Credit:

Carlos Duran/FILE OR/GN/SV/Reuters

Abrams has also faced backlash for his coverup role in the Iran-Contra affair, a scandal in which Reagan administration officials violated an Iranian trade embargo to illegally fund "Contras" or counter-revolutionaries in Nicaragua.

For much of the 20th century, Nicaragua was ruled by the Somoza family — a right-wing dynasty friendly to US economic interests. But in 1979 a left-wing coalition of students, farmers, small business owners and religious groups launched the Sandinista Revolution to overthrow the Somoza dictatorship. Then-President Anastasio Somoza DeBayle resigned, leaving the country in economic ruins. In control, the Sandinistas enacted massive agrarian reforms to subsidize spending on education and health care.

By 1981, the former USSR began donating significant aid to the Sandinistas and the US began supporting the counter-revolutionaries — turning the civil war into a proxy struggle between communist and capitalist interests.

But the Contras — backed by the US government — failed to win widespread popular support or military victories within Nicaragua. By 1985, public opinion in the US also turned against them, leading Congress to cut off all funds supporting their fight against the Sandinistas.

Abrams and other senior officials in the administration continued to finance the Contras against the wishes of Congress. They participated in the illegal arms transfer — widely known as the Iran-Contra affair — by violating the embargo passed after the 1979 Iranian Revolution to selling arms to Iran. They did this by raising the revenue banned by Congress to fund Contra military efforts. Abrams later withheld information about his role in the scandal in a 1986 Congressional hearing.

The Contras, armed and trained by the CIA, committed human rights violations and systemically used terrorist tactics to destabilize the Sandinista government. Americas Watch, later part of Human Rights Watch, and the United Nations Refugee Agency accused the Contras of kidnapping, torturing and executing civilians — including children — captured in combat, raping women and targeting health care clinics and workers for assassination.

With 50,000 dead and basic infrastructure destroyed, the Contra War in Nicaragua ended with the democratic election of a Contra- and US-backed party, and in 1990 the country embraced new policies that opened domestic markets to US economic interests.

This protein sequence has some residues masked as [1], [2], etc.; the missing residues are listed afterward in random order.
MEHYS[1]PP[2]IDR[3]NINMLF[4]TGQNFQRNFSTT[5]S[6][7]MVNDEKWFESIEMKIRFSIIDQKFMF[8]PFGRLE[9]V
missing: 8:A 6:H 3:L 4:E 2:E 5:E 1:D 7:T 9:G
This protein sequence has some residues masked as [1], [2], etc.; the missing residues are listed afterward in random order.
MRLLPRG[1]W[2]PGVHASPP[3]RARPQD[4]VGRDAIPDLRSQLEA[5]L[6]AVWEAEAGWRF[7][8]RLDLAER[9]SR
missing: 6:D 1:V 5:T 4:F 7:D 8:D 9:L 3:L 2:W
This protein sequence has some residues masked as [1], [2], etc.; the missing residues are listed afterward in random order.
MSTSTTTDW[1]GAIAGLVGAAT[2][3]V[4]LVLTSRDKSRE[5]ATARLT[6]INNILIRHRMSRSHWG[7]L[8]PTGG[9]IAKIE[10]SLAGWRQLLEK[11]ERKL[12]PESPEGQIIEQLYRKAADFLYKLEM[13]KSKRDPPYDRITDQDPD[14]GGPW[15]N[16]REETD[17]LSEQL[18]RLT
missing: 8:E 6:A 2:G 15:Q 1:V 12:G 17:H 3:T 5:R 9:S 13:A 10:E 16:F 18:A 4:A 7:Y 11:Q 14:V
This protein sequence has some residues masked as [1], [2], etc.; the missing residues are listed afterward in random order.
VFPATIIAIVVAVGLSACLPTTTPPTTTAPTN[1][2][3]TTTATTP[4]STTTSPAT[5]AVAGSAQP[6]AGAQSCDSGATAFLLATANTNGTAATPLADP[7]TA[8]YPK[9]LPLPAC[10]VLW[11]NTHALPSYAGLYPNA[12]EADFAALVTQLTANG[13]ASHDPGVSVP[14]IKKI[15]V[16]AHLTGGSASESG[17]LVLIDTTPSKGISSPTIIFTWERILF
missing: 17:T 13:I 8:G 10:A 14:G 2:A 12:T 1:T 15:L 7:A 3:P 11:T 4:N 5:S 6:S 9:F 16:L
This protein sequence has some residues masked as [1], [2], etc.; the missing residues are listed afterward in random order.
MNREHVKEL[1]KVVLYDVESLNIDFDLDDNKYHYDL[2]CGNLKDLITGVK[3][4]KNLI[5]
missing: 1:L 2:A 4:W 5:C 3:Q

Vision for Venezuela?

With smoke in the background, men pass boxes to each other on a truck.

Opposition supporters unload humanitarian aid from a truck that was set on fire after clashes between opposition supporters and Venezuela's security forces at Francisco de Paula Santander bridge on the border line between Colombia and Venezuela as seen from Cúcuta, Colombia, Feb. 23, 2019.

Credit:

Marco Bello/Reuters

The clashes between Maduro and Guaidó supporters over American aid raises the inevitable question: Will US aid lead to US intervention? Trump has already sent strong messages to Maduro and his backers, warning that military options remain on the table if a peaceful transition of power does not take place, though some regional experts are skeptical. Venezuelans have been dealing with crisis conditions for two decades, but this is the first time the US has made overt threats of military involvement.

While humanitarian aid would help desperate Venezuelan people in the short run, many have flagged it as a political ploy. Both the United Nations and the International Committee for the Red Cross declined to collaborate with the US, arguing that humanitarian missions should not be linked to political power plays. And with the US’s history of aiding regime change in Latin America — and some of the same key players involved again — the criticism is valid.

Related: Thousands mobilize, some soldiers defect, but Venezuelan aid push ends in chaos

Editor’s note: Kelsey Gilman is a graduate student at the University of Washington’s Henry M. Jackson School of International Studies, where she is completing her doctoral degree in Latin American and Indigenous studies. She is a graduate teaching and research assistant. Her research explores the politics of Indigenous intercultural higher education in Ecuador.